April 2, 2013 2:16:50 PM
A rose to Kelvin Lee and his friends. It is often said that you find out who your friends are in times of adversity. In that sense, Thursday's benefit fish fry at the Columbus Police Department says much about Lee and much about those who have rallied to his support. Lee, a veteran officer in the CPD, is battling cancer. On Thursday, almost a thousand people bought $8 plates of catfish, hush puppies and fries, raising almost $6,000. Organized by fellow officers, the fish were donated by Columbus Christian Center. Former CPD officer Wayne Beard served as cook. While the money raised by the event will be of great value, it is the outpouring of love and support from all those who participated that will sustain the spirits long after the money has been spent.
A rose to all the ministers, musicians, actors and stage-hands for their efforts in putting together this year's Easter plays and programs. Easter, when rightly considered, is the most joyous of holidays for Christians. The special events that require much planning, preparation and hard work help all who attend gain a deeper appreciation for what endures in Christianity as the most important event in history.
A rose to the Greater Starkville Development Partnership, Cadence Bank and all of the participating restaurants who made Starkville Restaurant Week a success far beyond anyone's expectations. Last week, participating restaurants handed out ballots to patrons, who could vote on which of three area charities would be awarded a $5,000 donation, courtesy Cadence Bank. The Oktibbeha County Humane Society won that "election." In truth, everyone who participated was a winner. More than 10,000 ballots were submitted, which was far more than expected. As a point of reference, a similar event in Jackson resulted in 5,000 ballots being cast. Restaurant Week was a winner for the restaurants, which saw a boost in sales at a time when business is typically slow. It was a boost to the city, through the increased sales tax revenue it will collect. It was a winner for charity. Well done!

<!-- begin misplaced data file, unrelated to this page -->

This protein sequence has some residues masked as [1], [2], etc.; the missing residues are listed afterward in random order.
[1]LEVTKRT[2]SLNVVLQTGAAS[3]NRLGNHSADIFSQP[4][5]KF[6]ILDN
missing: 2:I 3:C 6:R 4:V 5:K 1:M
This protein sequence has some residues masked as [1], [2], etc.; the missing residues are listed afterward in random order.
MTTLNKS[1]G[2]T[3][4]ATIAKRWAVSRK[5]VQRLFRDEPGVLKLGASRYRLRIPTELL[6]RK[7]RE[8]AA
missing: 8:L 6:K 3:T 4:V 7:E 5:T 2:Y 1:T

A rose to all those who have worked together to make Columbus and Lowndes County an attractive place for economic development. A decade ago, Columbus ranked 374th out of 576 micropolitans (urbanized areas with a population of more than 10,000 people but fewer than 50,000), but Policom rankings released last week show a 22-spot leap over last year, carrying the city from a rank of 46 to 24.
Policom, a Palm City, Fla.-based economic research firm, ranks cities based upon 20-year trends in growth rates, consistency, industry averages and other factors. "We're inching closer and closer to that top 10," said Macaulay Whitaker, vice-president of the Chamber of Commerce division of the Golden Triangle Development Link. "Our goal at the end of the day is to grow the Golden Triangle."
1. Our View: Under Keenum, MSU enjoys a renaissance DISPATCH EDITORIALS
2. Our View: Light a candle for Bunky Williams DISPATCH EDITORIALS